I learned something today that I want to pass on. In Outlook, when you delete an email it is designed to go into the Trash folder. This is useful if you might want to retrieve that email later. To delete it from there permanently though you have to select Empty Folder.
But supposing you want to delete it immediately because there’s no way you ever want to see it again (e.g. spam), which is the case for many emails I receive. It’s surprisingly easy. Hold the shift key down when you hit the Delete key. Now it’s gone for good.
This way you avoid the tedious two-step process to completely remove an email from your system.
For many years, the sort order in Outlook was alphabetical, A to Z, and couldn’t be changed. However, after numerous calls by users for an option to allow free ordering, Microsoft finally introduced the feature in Outlook 2013.
The option is available in the Folders tab. It’s a toggle, and it retains your chosen sequencing should you temporarily revert to alphabetical.
Unselecting A to Z enables folders to be moved anywhere in the list, either by dragging the folder or using Move Up or Move Down when right-clicking the folder name:
I use a POP3 mail server, so I’ve always opted for a PST file when setting up a new account in Outlook. PST stands for Personal Storage Table. Outlook uses it to store all your email items, contacts, and calendar. It may be designated Outlook.pst or something like firstname.lastname@example.org. Either way, it resides in the Outlook Files folder of your Documents folder.
I recently installed Office 365 on a laptop and discovered that instead of PST I had an OST file. OST is the initialism for Offline Storage Table.
Because PST files are local, you can copy them to other PCs that have Outlook that uses a PST, provided you change the transferred file’s name to the existing one before replacing it. This isn’t possible with OST files, which are copies from the exchange server. When you disconnect from the Internet, the local copy gives you continued access to all the files. Once the Internet connection is restored, the local file is synced with the server’s file.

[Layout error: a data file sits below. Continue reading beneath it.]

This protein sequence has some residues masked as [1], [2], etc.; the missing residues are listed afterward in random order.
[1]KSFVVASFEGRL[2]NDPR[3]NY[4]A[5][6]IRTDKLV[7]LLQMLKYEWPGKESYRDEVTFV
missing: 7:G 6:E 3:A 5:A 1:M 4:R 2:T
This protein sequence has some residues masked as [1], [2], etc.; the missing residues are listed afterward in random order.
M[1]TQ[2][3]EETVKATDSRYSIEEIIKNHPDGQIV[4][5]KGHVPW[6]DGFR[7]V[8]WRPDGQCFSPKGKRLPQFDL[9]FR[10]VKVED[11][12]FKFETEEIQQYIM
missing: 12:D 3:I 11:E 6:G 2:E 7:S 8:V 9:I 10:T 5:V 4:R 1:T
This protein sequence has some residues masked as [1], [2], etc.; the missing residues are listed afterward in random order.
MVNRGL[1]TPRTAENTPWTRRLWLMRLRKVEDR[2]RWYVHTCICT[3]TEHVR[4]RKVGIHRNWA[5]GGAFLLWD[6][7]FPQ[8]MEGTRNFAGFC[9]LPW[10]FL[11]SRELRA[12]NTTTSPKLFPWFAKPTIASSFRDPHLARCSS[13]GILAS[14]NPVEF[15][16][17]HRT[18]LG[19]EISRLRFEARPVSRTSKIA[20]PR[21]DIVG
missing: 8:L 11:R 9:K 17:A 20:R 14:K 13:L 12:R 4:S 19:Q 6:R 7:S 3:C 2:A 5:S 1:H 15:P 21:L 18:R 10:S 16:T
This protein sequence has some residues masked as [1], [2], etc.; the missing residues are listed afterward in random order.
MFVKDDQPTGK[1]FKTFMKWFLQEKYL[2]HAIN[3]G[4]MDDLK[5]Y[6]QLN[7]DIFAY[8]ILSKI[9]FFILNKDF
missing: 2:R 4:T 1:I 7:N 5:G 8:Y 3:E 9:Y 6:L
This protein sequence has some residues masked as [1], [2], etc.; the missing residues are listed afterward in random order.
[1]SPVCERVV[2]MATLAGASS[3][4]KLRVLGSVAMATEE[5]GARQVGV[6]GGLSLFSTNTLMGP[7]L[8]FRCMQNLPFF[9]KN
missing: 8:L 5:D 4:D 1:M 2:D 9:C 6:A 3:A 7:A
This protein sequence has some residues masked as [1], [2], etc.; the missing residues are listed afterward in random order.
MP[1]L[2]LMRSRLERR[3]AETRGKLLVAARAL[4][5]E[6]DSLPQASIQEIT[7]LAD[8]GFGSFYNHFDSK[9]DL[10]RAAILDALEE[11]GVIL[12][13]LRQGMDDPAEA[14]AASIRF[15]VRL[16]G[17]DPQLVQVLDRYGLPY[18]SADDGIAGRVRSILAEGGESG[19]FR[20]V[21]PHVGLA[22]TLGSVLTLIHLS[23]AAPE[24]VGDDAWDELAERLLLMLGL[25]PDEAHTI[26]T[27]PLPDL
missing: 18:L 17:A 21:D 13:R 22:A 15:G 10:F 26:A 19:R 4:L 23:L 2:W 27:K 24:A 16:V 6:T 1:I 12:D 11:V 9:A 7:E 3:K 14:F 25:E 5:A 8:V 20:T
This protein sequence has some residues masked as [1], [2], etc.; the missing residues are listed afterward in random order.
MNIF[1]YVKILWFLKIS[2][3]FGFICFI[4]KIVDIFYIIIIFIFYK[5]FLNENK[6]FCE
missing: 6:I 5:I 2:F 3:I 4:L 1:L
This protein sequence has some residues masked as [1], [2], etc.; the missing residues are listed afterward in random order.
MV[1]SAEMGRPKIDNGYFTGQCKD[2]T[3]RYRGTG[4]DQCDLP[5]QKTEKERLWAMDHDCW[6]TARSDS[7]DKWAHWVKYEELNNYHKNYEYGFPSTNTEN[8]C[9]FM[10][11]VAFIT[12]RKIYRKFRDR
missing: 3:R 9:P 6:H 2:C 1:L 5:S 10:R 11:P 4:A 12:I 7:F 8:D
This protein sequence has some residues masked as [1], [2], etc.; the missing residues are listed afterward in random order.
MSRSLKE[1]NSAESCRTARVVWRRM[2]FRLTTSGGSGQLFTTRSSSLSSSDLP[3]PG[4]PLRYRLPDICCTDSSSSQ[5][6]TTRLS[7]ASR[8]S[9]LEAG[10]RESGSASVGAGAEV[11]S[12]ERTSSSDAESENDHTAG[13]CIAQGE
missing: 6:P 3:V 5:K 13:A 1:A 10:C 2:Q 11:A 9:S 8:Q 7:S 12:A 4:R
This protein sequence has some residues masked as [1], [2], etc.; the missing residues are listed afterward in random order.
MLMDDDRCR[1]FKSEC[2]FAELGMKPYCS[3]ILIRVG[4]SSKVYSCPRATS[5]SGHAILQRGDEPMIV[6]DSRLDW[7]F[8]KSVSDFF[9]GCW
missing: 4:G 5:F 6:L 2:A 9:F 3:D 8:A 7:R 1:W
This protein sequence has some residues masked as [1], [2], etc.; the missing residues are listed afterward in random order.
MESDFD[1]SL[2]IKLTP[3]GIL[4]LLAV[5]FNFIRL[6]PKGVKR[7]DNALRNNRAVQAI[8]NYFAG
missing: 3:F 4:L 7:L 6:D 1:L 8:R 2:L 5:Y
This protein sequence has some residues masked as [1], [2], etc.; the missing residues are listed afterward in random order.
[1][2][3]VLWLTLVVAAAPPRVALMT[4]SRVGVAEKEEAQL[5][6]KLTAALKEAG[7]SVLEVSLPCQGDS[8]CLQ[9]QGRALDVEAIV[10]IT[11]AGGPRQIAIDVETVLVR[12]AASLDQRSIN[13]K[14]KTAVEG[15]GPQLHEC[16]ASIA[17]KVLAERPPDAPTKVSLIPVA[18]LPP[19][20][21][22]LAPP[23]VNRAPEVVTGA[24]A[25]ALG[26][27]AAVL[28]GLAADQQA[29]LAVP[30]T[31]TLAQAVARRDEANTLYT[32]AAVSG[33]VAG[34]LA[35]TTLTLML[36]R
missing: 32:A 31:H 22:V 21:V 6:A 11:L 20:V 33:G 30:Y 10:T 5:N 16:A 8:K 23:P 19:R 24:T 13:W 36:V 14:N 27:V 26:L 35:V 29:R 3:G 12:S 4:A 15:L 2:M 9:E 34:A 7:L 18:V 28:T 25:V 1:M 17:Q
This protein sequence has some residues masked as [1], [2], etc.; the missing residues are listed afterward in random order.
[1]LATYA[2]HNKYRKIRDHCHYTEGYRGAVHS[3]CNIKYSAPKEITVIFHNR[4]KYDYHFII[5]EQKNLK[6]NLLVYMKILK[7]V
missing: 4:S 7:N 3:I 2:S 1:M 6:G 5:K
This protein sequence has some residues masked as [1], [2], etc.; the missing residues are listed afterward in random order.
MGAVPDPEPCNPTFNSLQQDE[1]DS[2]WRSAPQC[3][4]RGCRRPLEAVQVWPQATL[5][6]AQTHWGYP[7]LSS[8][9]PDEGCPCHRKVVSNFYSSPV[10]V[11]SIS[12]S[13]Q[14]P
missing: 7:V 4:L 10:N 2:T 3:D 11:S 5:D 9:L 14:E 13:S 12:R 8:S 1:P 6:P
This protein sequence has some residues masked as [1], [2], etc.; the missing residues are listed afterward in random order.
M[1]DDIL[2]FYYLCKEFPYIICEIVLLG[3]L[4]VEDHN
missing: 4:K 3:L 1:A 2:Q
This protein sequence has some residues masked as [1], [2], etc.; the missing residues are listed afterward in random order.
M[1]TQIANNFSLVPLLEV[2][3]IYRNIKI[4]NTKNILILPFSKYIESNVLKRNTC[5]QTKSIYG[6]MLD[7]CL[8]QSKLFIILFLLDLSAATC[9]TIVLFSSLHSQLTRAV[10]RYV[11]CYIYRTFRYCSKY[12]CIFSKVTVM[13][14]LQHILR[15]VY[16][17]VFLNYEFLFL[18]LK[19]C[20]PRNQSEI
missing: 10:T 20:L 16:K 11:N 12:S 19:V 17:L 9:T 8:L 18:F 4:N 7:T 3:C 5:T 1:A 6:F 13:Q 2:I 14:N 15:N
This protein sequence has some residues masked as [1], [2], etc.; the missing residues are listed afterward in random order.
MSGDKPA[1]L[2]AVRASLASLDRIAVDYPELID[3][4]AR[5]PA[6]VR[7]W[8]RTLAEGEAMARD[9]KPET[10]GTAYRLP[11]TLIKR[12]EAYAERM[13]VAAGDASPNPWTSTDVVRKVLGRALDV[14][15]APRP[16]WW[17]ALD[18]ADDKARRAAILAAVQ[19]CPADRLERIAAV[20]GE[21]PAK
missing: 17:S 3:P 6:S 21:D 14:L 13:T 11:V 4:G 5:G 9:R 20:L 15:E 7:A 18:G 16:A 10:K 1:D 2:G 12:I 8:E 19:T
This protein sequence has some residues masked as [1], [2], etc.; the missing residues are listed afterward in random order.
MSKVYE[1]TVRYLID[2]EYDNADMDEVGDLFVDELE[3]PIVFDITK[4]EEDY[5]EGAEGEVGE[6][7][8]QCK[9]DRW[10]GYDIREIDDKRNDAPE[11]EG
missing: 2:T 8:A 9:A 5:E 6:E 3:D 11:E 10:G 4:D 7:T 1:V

If, like me, you keep emails in separate folders for future reference and you’ve had cause to search for particular emails, you’ll know the results are displayed without mention of the folder where they are stored. For example:
To find the folder information, you need to select View > Reading Pane (or View > Layout > Reading Pane) and set it to Off. Now you will see the folder name:
After noting the folder name, return the View > Reading Pane to Right (the most usual setting).
Outlook’s default file location for attachments is Documents. This may not be where you want such files to be saved, given how large the Documents folder can get. You can of course modify this with Save As… but it would be better if the default location was your choice and not Microsoft’s. Unfortunately, Outlook doesn’t provide a setting to allow you to do that. But…
It is still possible to change the default location through the registry. First, however, you need to save a backup copy in case it doesn’t go as planned. To save the registry, at least the part you’re going to change, do this:
Open regedit by typing its name into the Run… dialog box at the Start menu (Windows key+R):
Place your cursor on HKEY_CURRENT_USER and right-click. From the context menu select Export.
Save the file. Now expand HKEY_CURRENT_USER until you are at
Three years ago, after building my new system, I noticed the CPU usage was typically approaching 50% while the system was idle. This was a concern because it generates unnecessary heat which in turn affects the CPU’s life span.
It was easy to identify the culprits: Microsoft Outlook 2013 and TrueImage Sync.
I didn’t need Sync, so I disabled that process. Outlook, though, seemed more problematic. I found the answer by Googling.
The problem wasn’t Outlook per se, but its add-ons.
The problem with add-ons has two dimensions. One is they are often installed without your knowledge; the other is they may not be efficient.
You can locate the add-ons by selecting File->Options->Add-Ins. At the bottom of the window is a drop-down menu labelled “Manage:”.
I deselected them all, as I don’t need them, but if I need one later, I can re-enable it.